Earlier this week we discussed Sony’s Boost Mode for the PS4 Pro. The idea behind Boost Mode is that some of the PS4 Pro’s clock speed improvements can be harnessed to make older titles faster, even if those titles don’t receive updates to take full advantage of the improved hardware under the hood. Now, we have some idea what kind of benefits Boost Mode can deliver — and frankly, they’re pretty impressive.
Eurogamer has tested a number of titles and seen encouraging results, though the figures are a bit split. Boost Mode allows the PS4 Pro to use its higher core clocks — 30% higher on the CPU, 14% higher on the GPU — but which titles benefit is interesting. Some games, like BioShock Infinite, Killzone Shadow Fall, Mirror’s Edge: Catalyst, and Tomb Raider Definitive Edition see improvements in the 5% – 17% range, with several improving by 14% — exactly the size of the PS4 Pro’s clock speed boost over the PS4. Other games, like Assassin’s Creed Unity, Battlefield 4, Mighty No 9, and Project CARS see jumps of up to 38%.
There are a few interesting takeaways here. Pushing the CPU and GPU clocks seem to have resulted in a better-balanced system as a whole, with few problems or rendering issues encountered in Boost Mode. Clearly, giving the PS4 Pro more CPU horsepower has helped it significantly in some cases, and it does lend some credence to the idea that the CPU component of the system was less powerful than might have been useful.
The flip side to this, of course, is that plenty of great games seem to be more GPU-limited than CPU-limited. Unreal Engine 3 ports to the PS4 notoriously struggle under that engine, and it’s possible the problem is less Jaguar’s horsepower and more an optimization issue. Several of the games that show the biggest increases (BF4, AC:U) are also games that shipped early in the PS4’s life-cycle, and may not have been as well optimized as they ought to have been. Achieving high performance from Jaguar requires significant multi-threading, and developers may have had to focus more on hitting release dates than performance tuning.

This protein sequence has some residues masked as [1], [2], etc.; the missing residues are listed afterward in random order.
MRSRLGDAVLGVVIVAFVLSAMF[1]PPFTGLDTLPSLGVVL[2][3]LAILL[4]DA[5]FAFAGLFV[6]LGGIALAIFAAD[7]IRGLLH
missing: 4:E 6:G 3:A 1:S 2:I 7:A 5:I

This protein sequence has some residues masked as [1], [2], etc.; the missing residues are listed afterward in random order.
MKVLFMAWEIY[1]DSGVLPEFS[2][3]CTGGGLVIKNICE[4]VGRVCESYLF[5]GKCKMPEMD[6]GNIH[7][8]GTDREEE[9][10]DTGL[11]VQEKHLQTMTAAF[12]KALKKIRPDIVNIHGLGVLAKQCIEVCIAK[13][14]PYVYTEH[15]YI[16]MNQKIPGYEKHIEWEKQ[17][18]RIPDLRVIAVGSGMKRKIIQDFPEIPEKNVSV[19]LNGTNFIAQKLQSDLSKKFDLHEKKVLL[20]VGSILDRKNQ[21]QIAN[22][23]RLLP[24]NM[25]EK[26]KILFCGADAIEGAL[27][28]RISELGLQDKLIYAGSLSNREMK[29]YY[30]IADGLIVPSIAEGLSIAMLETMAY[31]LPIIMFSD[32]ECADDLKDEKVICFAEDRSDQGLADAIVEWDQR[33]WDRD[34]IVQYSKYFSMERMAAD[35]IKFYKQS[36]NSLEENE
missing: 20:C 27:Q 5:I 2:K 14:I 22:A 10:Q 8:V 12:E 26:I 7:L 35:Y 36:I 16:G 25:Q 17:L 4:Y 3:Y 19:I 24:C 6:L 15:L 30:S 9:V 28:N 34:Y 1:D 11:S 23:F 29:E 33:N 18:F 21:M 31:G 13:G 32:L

Either way, this is the kind of benefit to owning a PS4 Pro that could change the equation for a lot of people. When the new platform debuted, we evaluated its capabilities and concluded that unless you owned a 4K TV (ideally with HDR) the benefits of the new platform weren’t all that great. Now, more gamers have a reason to pick the system up — even if your favorite games don’t get patched, you’ve got a good chance of seeing noticeable performance improvements anyway.
Putting a program like this in place now also positions Sony to put its best foot forward against whatever Microsoft’s Project Scorpio can do. Scorpio is expected to outperform the PS4, but software compatibility will count for a great deal. Sony has most of a year to polish its offerings before Scorpio hits shelves, and we expect the company will be doing everything it can to woo gamers before Microsoft enters the ring.
Now read: The 10 best PS4 Pro game updates